Has the Inflation Reduction Act Already Reduced Inflation?

Carrying on the tradition of all politicians, President Biden this week extolled the virtues of the strong jobs report, falling deficits and peaking inflation. Understandably, the stock market is loving the news today of a small drop in year over year headline CPI inflation from 9% to 8.5%, but let’s review the Administration’s victory laps and political spin regarding our economy.

 The high but falling inflation data provided cover for an artfully named $740 billion Inflation Reduction Act this week. Biden’s daedal effort to connect this large spending package to the chimerical title of “inflation reduction”, obfuscates the front-loaded inflationary stimulus portion of the bill during his presidency and the disinflationary deficit reduction portion that arrives in 5 to 6 years, should anyone notice. Two hundred and thirty economists joined a letter to the Senate in opposition, claiming that it would be inflationary. Along with the recent Chips Act, these hefty trillion fiscal stimulus Acts will make the Fed’s job that much harder as they deal with a 40 year high in consumer prices (CPI). Fortunately, inflation was peaking in March and will continue falling over the next year due to Fed credit tightening. despite the inflationary politics. Our personal operations in the international machine tool sector is evidence of a need for “less” Government spending to boost the economy. It may seem counterintuitive, but we are experiencing record orders without much growth due to a parts shortage from our supply constrained economy.  This restrains shipments to our customers and keeps the backlogs growing. Adding more fuel to the economy will only hurt our performance, while a slower economy will allow key components to arrive on time with less cost.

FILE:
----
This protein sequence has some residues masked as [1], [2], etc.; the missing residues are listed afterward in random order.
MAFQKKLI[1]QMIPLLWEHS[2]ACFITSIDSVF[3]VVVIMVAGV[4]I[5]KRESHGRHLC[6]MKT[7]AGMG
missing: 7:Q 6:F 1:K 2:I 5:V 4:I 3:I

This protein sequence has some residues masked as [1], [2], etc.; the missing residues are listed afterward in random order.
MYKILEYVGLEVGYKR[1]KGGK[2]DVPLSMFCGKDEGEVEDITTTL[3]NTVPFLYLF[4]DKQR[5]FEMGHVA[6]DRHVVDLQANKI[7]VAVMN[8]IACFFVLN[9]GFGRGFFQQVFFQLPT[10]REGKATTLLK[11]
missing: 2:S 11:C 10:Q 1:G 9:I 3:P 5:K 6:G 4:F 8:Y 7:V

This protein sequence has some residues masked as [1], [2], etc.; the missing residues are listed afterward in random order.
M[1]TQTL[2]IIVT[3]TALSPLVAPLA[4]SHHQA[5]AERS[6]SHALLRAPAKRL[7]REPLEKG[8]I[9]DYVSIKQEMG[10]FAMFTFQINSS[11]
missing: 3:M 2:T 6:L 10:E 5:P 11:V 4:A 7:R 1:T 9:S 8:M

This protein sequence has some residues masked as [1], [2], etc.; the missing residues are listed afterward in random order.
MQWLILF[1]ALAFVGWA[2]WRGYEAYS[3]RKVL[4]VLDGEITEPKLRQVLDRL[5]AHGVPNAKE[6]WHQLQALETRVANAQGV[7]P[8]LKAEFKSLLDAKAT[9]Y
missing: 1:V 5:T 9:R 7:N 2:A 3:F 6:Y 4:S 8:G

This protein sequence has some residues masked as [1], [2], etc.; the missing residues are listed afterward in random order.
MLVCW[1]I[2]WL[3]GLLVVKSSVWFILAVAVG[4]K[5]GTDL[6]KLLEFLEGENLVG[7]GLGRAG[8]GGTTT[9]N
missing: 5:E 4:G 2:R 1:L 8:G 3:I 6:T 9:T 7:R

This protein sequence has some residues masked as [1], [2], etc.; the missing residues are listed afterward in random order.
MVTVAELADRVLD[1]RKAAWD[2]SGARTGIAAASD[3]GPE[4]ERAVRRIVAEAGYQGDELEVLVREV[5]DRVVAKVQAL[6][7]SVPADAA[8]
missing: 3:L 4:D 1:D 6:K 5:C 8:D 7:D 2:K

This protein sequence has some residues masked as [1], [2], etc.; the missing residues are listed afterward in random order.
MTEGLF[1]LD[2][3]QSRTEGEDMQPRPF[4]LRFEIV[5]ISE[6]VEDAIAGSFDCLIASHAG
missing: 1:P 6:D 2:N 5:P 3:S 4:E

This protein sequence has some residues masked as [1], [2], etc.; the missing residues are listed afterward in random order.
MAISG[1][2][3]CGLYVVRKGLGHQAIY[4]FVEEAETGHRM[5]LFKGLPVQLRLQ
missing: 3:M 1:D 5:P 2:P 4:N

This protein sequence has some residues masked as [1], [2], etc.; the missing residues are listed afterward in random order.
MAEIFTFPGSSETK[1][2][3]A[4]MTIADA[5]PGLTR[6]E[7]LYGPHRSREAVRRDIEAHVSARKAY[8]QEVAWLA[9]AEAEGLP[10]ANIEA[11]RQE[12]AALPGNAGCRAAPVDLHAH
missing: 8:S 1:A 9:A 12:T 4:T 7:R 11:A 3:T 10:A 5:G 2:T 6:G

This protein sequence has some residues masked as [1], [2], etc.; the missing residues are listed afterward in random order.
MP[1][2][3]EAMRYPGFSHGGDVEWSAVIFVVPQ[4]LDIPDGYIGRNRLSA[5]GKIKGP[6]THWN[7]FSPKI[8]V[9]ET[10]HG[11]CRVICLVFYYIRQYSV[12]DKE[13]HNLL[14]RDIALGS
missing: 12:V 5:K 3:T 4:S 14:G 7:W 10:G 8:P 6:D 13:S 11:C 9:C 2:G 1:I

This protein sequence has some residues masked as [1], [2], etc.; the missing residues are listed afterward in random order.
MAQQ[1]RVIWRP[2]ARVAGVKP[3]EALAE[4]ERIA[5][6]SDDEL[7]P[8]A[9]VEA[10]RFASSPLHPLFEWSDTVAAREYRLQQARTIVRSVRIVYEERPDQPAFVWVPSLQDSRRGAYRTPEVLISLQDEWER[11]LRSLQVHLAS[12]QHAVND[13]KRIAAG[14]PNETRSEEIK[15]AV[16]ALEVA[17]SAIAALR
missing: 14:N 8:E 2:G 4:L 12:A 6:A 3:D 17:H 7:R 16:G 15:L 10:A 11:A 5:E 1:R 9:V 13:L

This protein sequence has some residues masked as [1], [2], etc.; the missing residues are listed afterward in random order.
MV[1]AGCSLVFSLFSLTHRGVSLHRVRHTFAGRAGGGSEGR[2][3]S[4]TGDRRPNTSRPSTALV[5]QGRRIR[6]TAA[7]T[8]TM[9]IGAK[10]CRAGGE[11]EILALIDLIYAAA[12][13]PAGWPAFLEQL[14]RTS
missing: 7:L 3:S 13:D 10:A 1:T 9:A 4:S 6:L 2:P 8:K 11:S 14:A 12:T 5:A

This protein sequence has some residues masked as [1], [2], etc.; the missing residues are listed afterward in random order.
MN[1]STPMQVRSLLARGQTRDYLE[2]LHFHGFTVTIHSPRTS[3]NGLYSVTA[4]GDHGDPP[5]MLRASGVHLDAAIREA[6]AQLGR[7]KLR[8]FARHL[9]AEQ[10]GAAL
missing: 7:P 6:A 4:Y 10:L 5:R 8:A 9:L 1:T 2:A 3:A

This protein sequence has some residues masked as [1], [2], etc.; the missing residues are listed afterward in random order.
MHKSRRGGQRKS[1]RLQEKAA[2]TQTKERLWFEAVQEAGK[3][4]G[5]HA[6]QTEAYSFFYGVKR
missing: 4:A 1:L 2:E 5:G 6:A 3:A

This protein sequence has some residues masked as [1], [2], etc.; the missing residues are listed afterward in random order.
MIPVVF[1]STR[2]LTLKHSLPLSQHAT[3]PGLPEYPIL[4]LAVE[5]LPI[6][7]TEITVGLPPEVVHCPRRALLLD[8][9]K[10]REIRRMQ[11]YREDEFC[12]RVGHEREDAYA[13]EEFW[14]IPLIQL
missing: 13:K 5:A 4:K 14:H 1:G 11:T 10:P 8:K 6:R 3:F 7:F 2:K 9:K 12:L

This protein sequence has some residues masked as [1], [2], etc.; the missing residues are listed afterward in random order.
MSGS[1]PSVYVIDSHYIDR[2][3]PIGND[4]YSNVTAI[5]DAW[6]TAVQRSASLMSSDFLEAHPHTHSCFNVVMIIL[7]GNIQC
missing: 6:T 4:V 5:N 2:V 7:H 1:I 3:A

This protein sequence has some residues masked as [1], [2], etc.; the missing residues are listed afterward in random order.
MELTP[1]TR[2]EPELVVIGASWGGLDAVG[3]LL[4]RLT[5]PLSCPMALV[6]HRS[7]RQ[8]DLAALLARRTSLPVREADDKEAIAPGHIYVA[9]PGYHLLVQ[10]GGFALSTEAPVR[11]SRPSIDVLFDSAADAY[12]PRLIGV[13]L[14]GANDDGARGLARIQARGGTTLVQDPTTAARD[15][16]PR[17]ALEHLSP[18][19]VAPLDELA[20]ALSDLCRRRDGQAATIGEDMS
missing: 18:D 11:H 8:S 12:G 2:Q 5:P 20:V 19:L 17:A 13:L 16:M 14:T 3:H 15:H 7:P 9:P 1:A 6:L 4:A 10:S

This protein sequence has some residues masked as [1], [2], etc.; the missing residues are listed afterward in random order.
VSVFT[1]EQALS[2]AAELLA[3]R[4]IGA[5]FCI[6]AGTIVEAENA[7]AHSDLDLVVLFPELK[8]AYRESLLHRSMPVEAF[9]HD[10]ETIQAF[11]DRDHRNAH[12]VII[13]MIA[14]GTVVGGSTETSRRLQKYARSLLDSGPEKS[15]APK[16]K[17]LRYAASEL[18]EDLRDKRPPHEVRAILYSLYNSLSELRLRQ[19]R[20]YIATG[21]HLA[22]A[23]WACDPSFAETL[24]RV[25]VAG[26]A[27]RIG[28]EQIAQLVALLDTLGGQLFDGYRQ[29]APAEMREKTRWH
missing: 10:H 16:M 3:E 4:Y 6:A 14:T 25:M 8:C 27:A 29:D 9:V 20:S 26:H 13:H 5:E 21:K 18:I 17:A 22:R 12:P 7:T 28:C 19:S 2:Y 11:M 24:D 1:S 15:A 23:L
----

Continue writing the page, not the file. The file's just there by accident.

A better example is that as of the end of June, GM had 95,000 vehicles sitting in mega parking lots awaiting chips and a Free Press report from insiders in August hint that this problem is still growing at many facilities. At some point, manufacturers can’t keep adding to unfinished inventories, despite an imperative to keep their thin labor force on the job. A lessening of demand throughout the economy will ease the pressure on semi-conductor chip supplies from Taiwan and allow just-in-time supplies to reach more factories. Let’s hope there is no Chinese blockade of Taiwan (it’s likely at some point). The last thing we need is more interruptions from China or from US helicopter stimulus money slowing supply chain shipments, reducing margins and keeping inflation elevated. The recent report of the Adobe Digital Price Index reveals E-commerce is actually deflating on a year over year basis for the first time since 2020. This is a good sign that the worst is behind us. We do believe core inflation peaked in Q1 and is rolling over, but the current Government spending bills will keep interest rates and inflation higher than they otherwise would be. Once the Fed’s inflation measure of core PCE falls under 4%, (4.8% currently) they will likely take a pause on rate hikes. For now, market rates will be range bound while the Fed will continue hiking the Fed Funds rate through year end towards 3.75%, in our opinion.